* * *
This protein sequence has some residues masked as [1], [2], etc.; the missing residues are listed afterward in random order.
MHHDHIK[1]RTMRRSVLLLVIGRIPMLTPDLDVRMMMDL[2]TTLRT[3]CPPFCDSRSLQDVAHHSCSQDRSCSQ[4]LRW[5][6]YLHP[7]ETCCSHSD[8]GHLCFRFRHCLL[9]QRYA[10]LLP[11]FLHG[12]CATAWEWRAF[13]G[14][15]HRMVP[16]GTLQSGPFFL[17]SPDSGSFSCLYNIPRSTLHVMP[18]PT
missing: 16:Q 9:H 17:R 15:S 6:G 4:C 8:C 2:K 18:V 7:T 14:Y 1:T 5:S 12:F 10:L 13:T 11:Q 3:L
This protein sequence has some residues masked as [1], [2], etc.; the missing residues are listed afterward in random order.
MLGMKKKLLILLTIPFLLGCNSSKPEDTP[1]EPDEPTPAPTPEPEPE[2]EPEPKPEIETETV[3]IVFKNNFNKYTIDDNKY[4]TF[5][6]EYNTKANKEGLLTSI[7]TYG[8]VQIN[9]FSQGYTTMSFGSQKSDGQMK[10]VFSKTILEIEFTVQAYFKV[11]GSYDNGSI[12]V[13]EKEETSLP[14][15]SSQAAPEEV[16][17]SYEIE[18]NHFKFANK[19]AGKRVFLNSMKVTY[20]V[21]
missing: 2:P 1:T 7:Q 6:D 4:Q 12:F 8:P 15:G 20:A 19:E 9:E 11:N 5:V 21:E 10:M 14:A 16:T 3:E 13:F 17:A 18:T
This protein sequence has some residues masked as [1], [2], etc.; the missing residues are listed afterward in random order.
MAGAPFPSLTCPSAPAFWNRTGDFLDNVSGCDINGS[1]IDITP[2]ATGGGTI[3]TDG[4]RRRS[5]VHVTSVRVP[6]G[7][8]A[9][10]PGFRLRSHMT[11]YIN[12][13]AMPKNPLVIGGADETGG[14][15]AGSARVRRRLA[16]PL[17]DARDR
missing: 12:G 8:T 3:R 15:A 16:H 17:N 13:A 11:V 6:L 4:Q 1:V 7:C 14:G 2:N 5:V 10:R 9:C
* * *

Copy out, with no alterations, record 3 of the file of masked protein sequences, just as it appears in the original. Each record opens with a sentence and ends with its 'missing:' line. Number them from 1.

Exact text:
This protein sequence has some residues masked as [1], [2], etc.; the missing residues are listed afterward in random order.
MAGAPFPSLTCPSAPAFWNRTGDFLDNVSGCDINGS[1]IDITP[2]ATGGGTI[3]TDG[4]RRRS[5]VHVTSVRVP[6]G[7][8]A[9][10]PGFRLRSHMT[11]YIN[12][13]AMPKNPLVIGGADETGG[14][15]AGSARVRRRLA[16]PL[17]DARDR
missing: 12:G 8:T 3:R 15:A 16:H 17:N 13:A 11:V 6:L 4:Q 1:V 7:C 14:G 2:N 5:V 10:R 9:C